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Watch the opening sequence of Puncture carefully. There you will see some poor man writhing violently on an ER gurney at a hospital in Houston. For the more inquisitive of our readers, add a whole mess of cussin' and double the violence of the writhing -- add sitting up and slamming back in to the gurney, as if to complete the neck breakage that the truck that hit us started -- and the scene would look like a New York hospital that Cranky became intimately acquainted with, 23 years ago almost to the day that we screened the film called Puncture, of which we say . . .
IN SHORT: Another for our Best of the Year list. [Rated R for drug use, language, some nudity and a sexual reference. 99 minutes]
In our case, back in 1988, the nurses tied us down to the gurney before administering any sedative. In the case of Puncture, it is 1995 when nurse Vicky Rogers (Vinessa Shaw) tries to give the shot while the patient is still writhing. No restraints. Not a good idea. Post injection, the syringe needle sticks nurse Vicky. Do not dismiss the needle-stick as a "job hazard." In an ER, for the most part,no one knows where the patient has been or done. In nurse Rogers' case, said patient has, and infects her with, with a fully developed HIV virus.
Three years later, Vicky is dying in the hospital that she once worked in. The hospital that had, until the time of this film (1998) paid her medical benefits no longer does so. A close friend, mechanical engineer Jeffrey Dancort (Marshall Bell), so incensed that a simple needle stick could, essentially, kill his pal, set pen to draft board and developed a new kind of syringe that would prevent the kind of "needle-stick" injury that is about to take her life. When Dancort tries to show his invention to the hospital, they won't even look at it, let alone entertain the notion of buying any of the small production run he has manufactured.
When lawyers Mike Weiss (Chris Evans) and Paul Danziger (Mark Kassen) come into this story, it isn't a story about nurse Vicky's travails. It is a story of why a hospital won't take a simple step to protect its workers -- has to do with money, of course -- and how a pair of low rent lawyers bring a major medical payola story to light.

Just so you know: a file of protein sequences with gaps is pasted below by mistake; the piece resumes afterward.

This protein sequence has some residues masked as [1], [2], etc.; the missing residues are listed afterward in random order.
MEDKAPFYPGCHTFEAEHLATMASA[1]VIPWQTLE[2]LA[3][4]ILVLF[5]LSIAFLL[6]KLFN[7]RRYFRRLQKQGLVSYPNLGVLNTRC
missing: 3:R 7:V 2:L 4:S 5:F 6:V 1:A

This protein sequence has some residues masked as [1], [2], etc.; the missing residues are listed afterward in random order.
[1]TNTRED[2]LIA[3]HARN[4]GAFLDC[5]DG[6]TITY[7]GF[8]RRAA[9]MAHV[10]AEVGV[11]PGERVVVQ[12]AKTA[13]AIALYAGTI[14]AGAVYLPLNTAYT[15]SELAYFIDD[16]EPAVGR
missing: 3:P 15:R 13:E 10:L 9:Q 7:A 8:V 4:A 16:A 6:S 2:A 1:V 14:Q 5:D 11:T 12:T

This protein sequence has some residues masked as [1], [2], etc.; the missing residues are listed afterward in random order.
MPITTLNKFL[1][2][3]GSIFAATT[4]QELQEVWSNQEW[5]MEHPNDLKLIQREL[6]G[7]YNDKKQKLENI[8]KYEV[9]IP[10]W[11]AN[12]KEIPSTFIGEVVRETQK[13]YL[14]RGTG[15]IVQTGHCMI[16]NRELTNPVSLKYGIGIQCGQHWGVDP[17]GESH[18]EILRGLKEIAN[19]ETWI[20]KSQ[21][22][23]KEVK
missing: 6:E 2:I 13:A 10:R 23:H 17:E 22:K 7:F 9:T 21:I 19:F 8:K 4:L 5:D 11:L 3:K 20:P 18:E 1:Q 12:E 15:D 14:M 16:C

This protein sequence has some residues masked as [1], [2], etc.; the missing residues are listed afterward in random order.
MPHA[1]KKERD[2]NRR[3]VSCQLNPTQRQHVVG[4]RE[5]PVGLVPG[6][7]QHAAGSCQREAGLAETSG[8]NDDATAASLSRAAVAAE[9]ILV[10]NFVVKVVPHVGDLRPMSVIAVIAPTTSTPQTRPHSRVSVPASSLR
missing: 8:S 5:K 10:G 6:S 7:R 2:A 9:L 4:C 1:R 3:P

On the other side, of course, is a filthy rich and powerfully respectable team of attorneys led by Nathaniel Price (Brett Cullen) who represent the company that manufactures syringes and/or the overriding health care group (called a G.P.O.) which, by law, gets a 3% kickback from the aforementioned manufacturers on every plastic syringe it purchases. Said G.P.O.'s are not comprised of doctors or nurses, by the way. It is run by accountants and administrators and what they say goes, as far as the equipment the doctors and nurses in is hospitals are concerned. If we haven't explain the setup succinctly, don't worry. You'll have better explanation, with diagrams and pointing arrows and all that good stuff, to look at during the film's run. It isn't as difficult as it sounds and not nearly as painful as being stuck by a syringe.
We don't think all that much about AIDS in this country since drugs have been developed to control the virus. This story is not about AIDS. It is as much about anything else a medical worker can catch (Hepatitis B or C or any number of other communicable diseases). Vicky doesn't want understand why only one hospital in the country will even consider using the safety syringe. With close to a million needle sticks each year in the USA, the problem is big. When you consider that syringes in depressed areas such as the continent of Africa are used again and again, and that the reuse of contaminated syringes is one of the sources for things such as hepatitis B and C and the HIV virus -- AIDS for those who haven't been paying attention the last 20 years -- a safe syringe would be a really, really good idea. If the hospitals corporate overseers would let the doctors and nurses know that such a thing existed. Which is the point of Puncture.
Story-wise, though, nurse Vicky could have made a better choice in lawyers. Danziger is pretty much the upright would be yuppie that he appears to be. He's got a wife with a bun in the oven and a law practice dependent on hand-me-down cases from a high school friend (Jesse L Martin) at a much bigger law firm.
His business partner, that Weiss guy, is a hard-partyin', coke snorting, prostitute utilizing wild man. He seems to work out of a motel room. He (apparently) has a wife, who leaves him sometime during the course of the film -- the details are the only thing lacking in the screenplay but the rest of the story is strong enough that we surmise that Weiss and wife were separated as the legal end of the story kicks into being.
If nothing else, Evans' performance in Puncture added to everything else we've seen in the past few years, just kicks our appreciation for the acting talent of Chris Evans up a couple of notches. Most of you may know the name for his ability to take comic book characters and make them "real" (whether as the Human Torch or as Captain America). In a "real" role (apologies to Mr. Evans) he makes a character with so many unsympathetic traits pretty sympathetic.
The performances by Kassen and Cullen keep the rest of the film in balance and contribute to it being a much better sit than we had expected.
On average, a first run movie ticket will run you Ten Bucks. Were Cranky able to set his own price to Puncture, he would have paid . . .
Puncture is not a story about disease. It is not a story about death. It is, when you get down to basics, a story about Life. See it.
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